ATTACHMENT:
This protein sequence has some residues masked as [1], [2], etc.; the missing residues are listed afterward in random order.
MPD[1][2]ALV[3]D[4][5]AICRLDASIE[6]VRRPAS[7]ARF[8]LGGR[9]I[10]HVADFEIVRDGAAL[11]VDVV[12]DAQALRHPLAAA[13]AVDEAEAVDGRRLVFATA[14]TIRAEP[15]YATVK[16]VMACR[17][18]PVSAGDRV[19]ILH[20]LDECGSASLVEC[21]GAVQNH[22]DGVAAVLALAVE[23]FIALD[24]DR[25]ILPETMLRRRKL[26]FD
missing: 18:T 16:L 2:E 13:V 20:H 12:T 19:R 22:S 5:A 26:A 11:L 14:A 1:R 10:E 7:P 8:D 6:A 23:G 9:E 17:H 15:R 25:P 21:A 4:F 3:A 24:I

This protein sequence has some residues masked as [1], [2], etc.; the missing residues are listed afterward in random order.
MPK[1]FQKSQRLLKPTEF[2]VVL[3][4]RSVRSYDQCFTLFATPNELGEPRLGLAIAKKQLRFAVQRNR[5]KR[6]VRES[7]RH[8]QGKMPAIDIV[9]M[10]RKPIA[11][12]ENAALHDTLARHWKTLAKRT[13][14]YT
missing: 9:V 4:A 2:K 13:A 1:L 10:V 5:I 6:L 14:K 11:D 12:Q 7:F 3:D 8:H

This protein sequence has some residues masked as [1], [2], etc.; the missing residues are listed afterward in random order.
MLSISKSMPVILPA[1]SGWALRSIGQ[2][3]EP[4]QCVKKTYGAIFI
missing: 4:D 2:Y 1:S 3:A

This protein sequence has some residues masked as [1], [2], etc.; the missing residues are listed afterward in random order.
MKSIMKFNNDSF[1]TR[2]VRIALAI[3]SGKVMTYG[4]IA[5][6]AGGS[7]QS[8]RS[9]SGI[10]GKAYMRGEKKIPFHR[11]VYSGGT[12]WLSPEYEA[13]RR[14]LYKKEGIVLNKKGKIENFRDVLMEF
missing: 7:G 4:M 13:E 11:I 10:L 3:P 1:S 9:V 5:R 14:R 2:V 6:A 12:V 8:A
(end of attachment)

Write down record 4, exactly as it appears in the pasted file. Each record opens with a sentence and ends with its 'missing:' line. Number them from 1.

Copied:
This protein sequence has some residues masked as [1], [2], etc.; the missing residues are listed afterward in random order.
MKSIMKFNNDSF[1]TR[2]VRIALAI[3]SGKVMTYG[4]IA[5][6]AGGS[7]QS[8]RS[9]SGI[10]GKAYMRGEKKIPFHR[11]VYSGGT[12]WLSPEYEA[13]RR[14]LYKKEGIVLNKKGKIENFRDVLMEF
missing: 7:G 4:M 13:E 11:I 10:L 3:P 1:S 9:V 5:R 14:R 2:V 6:A 12:V 8:A